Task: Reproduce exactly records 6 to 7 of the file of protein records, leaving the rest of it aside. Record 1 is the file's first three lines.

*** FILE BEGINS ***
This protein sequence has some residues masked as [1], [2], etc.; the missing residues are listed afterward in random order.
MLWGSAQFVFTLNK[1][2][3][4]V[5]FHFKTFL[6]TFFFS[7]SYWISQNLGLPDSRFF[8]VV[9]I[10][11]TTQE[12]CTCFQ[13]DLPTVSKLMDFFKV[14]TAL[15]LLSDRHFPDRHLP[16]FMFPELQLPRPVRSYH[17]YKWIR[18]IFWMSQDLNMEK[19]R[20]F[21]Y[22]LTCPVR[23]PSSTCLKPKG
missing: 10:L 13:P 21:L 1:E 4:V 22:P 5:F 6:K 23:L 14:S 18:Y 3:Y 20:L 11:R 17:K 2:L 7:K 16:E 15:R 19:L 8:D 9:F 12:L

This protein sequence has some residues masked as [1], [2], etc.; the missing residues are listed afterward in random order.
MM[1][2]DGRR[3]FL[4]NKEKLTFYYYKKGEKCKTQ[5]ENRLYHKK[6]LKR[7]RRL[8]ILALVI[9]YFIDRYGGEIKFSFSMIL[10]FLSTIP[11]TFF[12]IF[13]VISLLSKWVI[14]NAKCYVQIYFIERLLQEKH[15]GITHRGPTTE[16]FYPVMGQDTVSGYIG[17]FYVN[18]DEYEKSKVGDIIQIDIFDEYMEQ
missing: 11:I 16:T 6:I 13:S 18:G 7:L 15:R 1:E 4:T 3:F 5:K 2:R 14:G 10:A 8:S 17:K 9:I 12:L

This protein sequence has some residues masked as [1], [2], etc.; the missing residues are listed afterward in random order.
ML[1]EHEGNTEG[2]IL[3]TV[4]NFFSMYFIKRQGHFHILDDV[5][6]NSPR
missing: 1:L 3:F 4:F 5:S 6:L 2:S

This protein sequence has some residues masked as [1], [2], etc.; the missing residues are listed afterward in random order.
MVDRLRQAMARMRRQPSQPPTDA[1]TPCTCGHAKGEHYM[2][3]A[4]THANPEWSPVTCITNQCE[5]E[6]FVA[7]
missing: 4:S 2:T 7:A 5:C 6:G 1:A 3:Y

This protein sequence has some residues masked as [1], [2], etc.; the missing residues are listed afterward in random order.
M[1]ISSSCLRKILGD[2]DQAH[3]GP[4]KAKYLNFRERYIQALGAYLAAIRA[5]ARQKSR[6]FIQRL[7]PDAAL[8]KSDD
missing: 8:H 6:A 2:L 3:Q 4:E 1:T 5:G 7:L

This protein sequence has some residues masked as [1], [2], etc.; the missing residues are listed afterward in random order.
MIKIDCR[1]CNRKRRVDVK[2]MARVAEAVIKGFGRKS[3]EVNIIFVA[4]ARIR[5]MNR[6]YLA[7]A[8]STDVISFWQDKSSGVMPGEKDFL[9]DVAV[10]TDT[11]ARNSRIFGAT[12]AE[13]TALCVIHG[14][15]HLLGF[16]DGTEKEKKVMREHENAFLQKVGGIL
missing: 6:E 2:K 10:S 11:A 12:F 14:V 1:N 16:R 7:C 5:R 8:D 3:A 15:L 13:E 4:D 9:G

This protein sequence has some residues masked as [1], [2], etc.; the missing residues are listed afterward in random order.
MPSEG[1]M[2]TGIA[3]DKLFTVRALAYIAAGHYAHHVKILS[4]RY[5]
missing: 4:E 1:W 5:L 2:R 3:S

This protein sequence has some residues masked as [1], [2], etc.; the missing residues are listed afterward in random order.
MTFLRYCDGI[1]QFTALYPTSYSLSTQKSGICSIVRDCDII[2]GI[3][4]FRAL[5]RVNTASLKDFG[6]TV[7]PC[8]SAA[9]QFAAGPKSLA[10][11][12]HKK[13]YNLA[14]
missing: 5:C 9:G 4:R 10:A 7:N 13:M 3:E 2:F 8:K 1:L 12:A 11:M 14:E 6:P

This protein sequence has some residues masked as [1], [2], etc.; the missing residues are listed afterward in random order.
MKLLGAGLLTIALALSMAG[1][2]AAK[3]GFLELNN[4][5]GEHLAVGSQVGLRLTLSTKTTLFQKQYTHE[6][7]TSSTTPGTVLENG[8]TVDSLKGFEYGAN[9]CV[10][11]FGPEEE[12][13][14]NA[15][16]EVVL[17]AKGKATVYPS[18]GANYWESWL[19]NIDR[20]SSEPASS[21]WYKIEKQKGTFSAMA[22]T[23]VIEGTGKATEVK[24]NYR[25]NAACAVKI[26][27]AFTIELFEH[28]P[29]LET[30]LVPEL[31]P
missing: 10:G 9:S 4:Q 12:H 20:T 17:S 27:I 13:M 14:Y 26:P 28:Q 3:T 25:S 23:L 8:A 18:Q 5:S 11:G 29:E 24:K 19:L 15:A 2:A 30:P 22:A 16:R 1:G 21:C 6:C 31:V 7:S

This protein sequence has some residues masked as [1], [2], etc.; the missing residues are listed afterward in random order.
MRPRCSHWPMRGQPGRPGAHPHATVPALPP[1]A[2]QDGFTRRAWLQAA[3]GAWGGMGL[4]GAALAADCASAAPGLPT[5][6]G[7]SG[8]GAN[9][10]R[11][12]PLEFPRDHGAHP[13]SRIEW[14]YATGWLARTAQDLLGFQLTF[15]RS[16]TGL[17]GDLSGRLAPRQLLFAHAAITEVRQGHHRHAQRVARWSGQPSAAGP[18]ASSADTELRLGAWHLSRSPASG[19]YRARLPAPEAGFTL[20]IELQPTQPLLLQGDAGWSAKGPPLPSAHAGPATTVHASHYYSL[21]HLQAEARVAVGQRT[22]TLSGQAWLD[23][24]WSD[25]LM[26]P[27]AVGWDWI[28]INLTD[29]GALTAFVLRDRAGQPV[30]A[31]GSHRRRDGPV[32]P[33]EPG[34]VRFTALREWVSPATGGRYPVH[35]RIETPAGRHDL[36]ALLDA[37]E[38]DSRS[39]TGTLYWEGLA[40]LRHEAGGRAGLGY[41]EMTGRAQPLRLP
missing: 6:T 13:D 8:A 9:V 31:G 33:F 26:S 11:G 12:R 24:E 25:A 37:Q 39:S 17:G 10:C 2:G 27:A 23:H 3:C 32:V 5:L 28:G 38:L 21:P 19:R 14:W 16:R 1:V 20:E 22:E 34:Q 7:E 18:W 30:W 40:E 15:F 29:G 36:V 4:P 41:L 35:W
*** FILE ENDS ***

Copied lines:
This protein sequence has some residues masked as [1], [2], etc.; the missing residues are listed afterward in random order.
MIKIDCR[1]CNRKRRVDVK[2]MARVAEAVIKGFGRKS[3]EVNIIFVA[4]ARIR[5]MNR[6]YLA[7]A[8]STDVISFWQDKSSGVMPGEKDFL[9]DVAV[10]TDT[11]ARNSRIFGAT[12]AE[13]TALCVIHG[14][15]HLLGF[16]DGTEKEKKVMREHENAFLQKVGGIL
missing: 6:E 2:K 10:S 11:A 12:F 14:V 1:N 16:R 7:C 5:R 8:D 3:A 15:L 13:E 4:D 9:G

This protein sequence has some residues masked as [1], [2], etc.; the missing residues are listed afterward in random order.
MPSEG[1]M[2]TGIA[3]DKLFTVRALAYIAAGHYAHHVKILS[4]RY[5]
missing: 4:E 1:W 5:L 2:R 3:S